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Fonseca v. Corral Agriculture, Inc.

Supreme Court of Idaho

March 19, 2014

MARCO ANTONIO FONSECA, Claimant-Appellant,
CORRAL AGRICULTURE, INC., Employer, and IDAHO STATE INSURANCE FUND, Surety, Defendants-Respondents

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2014 Opinion No. 33

Appeal from the Industrial Commission of the State of Idaho.

The Commission's denial of Fonseca's workers' compensation claim is affirmed.

Hammond Law Office, P.A., Caldwell, for appellant. Richard L. Hammond argued.

Idaho State Insurance Fund, Boise, for respondents. David J. Lee argued.

HORTON, Justice. Chief Justice BURDICK and Justices EISMANN, J. JONES and W. JONES CONCUR.


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[156 Idaho 146] HORTON, Justice.

This is an appeal from a decision of the Industrial Commission (Commission). The Commission denied Marco Fonseca workers' compensation benefits after concluding he failed to prove he suffered an accident in September 2010. We affirm.


In September 2010, Corral Agriculture, Inc. (Corral) contracted with Williamson Orchards to provide laborers to pick apples. Corral was a corporation owned by Roberto Corral, Sr. (Roberto Sr.) with around 500 employees. The corporation has since been dissolved. Roberto Corral, Jr. (Roberto Jr.) was a supervisor for Corral and supervised Jorge Coronado, a work crew leader, while Corral was working with Williamson Orchards. Williamson Orchards is a fruit growing operation owned by brothers Roger Williamson and John Williamson. Roger Williamson is the president, overseeing office management, and John Williamson is the vice-president and in charge of all field operations, including the orchards.

In September 2010, Fonseca worked as a laborer for Corral as a member of Coronado's crew at Williamson Orchards. Fonseca's workers' compensation complaint stems from an injury he claims to have suffered while working on or about September 10, 2010. Fonseca states that he was picking apples near the tip of a ten or fifteen foot ladder when the ladder broke, causing him to fall to the ground and resulting in an injury to his hip and back. On September 24 and October 10, 2010, Fonseca went to the Terry Reilly clinic. Fonseca was seen by Dr. Partridge on both occasions and on both occasions presented with stomach problems. Fonseca testified that he reported his fall and his hip and back pain to Dr. Partridge on both visits but the medical records contain no notes regarding the fall or complaints of hip or back pain.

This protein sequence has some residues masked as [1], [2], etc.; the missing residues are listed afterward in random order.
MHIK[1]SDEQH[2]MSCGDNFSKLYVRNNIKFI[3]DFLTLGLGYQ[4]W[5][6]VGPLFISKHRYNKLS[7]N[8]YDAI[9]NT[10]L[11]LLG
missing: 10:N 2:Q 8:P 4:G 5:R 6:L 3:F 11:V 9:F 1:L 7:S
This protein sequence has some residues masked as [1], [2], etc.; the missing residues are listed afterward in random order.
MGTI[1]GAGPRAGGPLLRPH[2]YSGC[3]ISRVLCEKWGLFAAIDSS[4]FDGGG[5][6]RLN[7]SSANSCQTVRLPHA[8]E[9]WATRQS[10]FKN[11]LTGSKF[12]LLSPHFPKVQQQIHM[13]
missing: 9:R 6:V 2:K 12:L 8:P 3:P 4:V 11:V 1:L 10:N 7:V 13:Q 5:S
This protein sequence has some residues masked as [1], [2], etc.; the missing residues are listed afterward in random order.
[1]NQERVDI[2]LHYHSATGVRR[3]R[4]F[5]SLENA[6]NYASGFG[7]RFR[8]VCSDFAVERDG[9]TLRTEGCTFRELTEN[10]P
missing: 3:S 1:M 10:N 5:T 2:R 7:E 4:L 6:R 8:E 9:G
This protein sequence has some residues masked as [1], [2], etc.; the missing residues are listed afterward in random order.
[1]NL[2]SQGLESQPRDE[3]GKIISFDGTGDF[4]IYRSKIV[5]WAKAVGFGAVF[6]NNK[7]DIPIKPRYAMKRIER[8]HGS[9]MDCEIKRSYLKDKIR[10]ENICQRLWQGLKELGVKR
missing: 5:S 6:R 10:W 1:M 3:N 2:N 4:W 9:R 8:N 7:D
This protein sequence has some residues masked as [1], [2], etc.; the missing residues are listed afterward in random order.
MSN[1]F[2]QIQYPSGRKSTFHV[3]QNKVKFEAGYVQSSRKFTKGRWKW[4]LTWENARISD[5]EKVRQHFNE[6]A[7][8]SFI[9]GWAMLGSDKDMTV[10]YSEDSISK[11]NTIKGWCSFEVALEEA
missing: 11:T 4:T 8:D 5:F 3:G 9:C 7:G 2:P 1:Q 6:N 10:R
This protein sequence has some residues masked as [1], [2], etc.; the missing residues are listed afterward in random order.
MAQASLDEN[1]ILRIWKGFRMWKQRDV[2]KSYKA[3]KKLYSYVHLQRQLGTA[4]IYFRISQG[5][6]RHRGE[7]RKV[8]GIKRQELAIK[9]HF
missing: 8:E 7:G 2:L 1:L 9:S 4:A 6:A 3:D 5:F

On December 15, 2010, the same day Fonseca signed his compensation claim, Fonseca presented to the West Valley Medical Center emergency room with complaints of hip and back pain. Fonseca was examined by Dr. Wasielewski. Dr. Wasielewski reported Fonseca had a limping gait, but found that Fonseca had normal range of motion and no motor or sensory deficits. Dr. Wasielewski concluded that Fonseca had suffered a hip injury.

The hearing on Fonseca's claim was conducted on January 10 and March 2, 2012. Fonseca speaks Spanish and an interpreter was present both days of the hearing. The referee heard testimony from Fonseca, Sarai Fonseca (Fonseca's adult daughter), Ana Fonseca (Fonseca's wife), Roger Williamson, John Williamson, Coronado, and Roberto Jr. At the hearing, Fonseca sought to introduce Spanish-language medical records relating to medical visits following his injury. The referee initially indicated that the records would be admitted and that the interpreter could translate the records. However, the referee later determined that the evidence was not admissible because it was not intelligible to all the parties. The referee concluded that any Spanish-language documentary evidence which Fonseca sought to introduce needed to be translated at Fonseca's expense prior to being admitted.

On October 23, 2012, the referee issued his Findings of Fact, Conclusions of Law and Recommendation. The referee found that Fonseca's accounts of his accident were not consistent, and after observing Fonseca at the hearings and comparing the " numerous" " irreconcilable inconsistencies" between his testimony and the other evidence in the record, the referee characterized Fonseca's credibility as " suspect." The referee noted that while Fonseca's account of the accident was supported by the testimony of his wife and daughter, who confirmed they saw him in pain on September 10, 2010, his wife and daughter were not able to support Fonseca's account of the accident. The referee also found that the signed statements of three Corral employees, Marquez, Aguilar, and Diaz, offered by Fonseca to corroborate his description of the accident, were not helpful

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[156 Idaho 147] as they did not describe the accident or identify Fonseca ...

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